EUROPE - European institutions including pension funds have expressed doubt about asset managers’ long-only equity returns in the future, according to a new survey organised by alternative investment groups.

Thirty-percent of respondents to a survey organised by the Alternative Investment Management Association and IPM Informed Portfolio Management said their expectations of external managers’ future returns in the asset class were “doubtful”. Just 15% were confident, with 42% “hopeful”.

And 39% of institutions said that historical long-only equity returns were below their expectations, against 10% who said they exceeded and 38% who said they met expectations.

The survey, which polled 151 of Europe’s largest institutional investors, found the use of hedge funds and active currency management was set to rise.

“The portion of institutions active in the last two processes is expected to increase to 60% over the coming two years,” from a current level of 30-40%, the survey said.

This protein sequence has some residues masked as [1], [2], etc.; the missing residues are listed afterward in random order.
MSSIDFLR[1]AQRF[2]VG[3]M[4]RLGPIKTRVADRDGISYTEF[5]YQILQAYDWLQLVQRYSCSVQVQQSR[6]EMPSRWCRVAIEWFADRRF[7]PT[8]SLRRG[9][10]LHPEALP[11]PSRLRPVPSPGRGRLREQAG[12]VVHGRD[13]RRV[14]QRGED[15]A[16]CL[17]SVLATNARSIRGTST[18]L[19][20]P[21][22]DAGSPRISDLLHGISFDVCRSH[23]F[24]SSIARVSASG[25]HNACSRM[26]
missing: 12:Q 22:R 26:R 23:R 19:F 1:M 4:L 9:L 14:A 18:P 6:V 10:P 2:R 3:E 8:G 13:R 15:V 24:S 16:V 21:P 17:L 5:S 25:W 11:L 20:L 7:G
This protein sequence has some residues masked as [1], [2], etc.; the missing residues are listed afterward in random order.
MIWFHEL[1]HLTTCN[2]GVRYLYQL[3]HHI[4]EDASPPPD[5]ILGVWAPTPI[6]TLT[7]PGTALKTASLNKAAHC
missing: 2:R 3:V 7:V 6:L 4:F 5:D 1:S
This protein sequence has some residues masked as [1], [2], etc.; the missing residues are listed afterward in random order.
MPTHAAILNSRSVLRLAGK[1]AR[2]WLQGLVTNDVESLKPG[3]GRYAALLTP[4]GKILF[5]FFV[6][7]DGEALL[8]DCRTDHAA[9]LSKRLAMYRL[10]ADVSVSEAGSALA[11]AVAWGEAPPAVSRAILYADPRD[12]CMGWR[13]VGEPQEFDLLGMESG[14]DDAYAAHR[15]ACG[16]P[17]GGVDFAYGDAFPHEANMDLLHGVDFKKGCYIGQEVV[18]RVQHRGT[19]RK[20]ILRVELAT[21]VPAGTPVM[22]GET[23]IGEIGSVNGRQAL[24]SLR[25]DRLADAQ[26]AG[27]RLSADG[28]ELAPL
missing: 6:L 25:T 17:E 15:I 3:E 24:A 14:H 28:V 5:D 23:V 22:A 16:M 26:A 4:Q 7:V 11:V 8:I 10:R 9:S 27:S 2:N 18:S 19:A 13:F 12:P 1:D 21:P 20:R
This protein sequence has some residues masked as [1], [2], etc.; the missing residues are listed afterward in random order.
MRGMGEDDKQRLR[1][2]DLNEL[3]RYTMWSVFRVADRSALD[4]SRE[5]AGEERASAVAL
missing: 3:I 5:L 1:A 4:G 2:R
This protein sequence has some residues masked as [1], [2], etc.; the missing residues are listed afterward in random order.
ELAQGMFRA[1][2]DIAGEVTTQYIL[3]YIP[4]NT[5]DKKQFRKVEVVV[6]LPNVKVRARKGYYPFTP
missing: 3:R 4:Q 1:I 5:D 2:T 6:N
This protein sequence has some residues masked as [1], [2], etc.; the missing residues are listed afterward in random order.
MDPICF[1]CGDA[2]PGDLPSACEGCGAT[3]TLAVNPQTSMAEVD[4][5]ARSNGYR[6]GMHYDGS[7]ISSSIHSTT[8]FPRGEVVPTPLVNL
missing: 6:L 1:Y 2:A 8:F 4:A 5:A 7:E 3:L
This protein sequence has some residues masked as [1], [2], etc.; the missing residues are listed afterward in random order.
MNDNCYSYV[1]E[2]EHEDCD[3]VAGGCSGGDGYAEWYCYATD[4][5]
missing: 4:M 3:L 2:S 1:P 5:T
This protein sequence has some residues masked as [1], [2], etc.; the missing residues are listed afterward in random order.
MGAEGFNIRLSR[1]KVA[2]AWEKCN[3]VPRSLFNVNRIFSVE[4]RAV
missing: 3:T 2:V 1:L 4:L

“In two years’ time, over 60% of institutions will be active in each of the alternative investment categories: hedge funds, private equity, currency management and tactical allocation.”

And it said: “Over the coming two years, the majority of activity in external management is expected to come from Holland and the UK, especially in hedge funds and currency management.”

The report also found a disparity between countries on annual return targets. Institutions in Germany, the Netherlands, the Nordic region and Switzerland tended to set such a target, ranging between 64-83%. But only 33% of institutions in the UK set a target.

The institutions’ return targets range between 5.2% in Switzerland and 6.8% in the UK.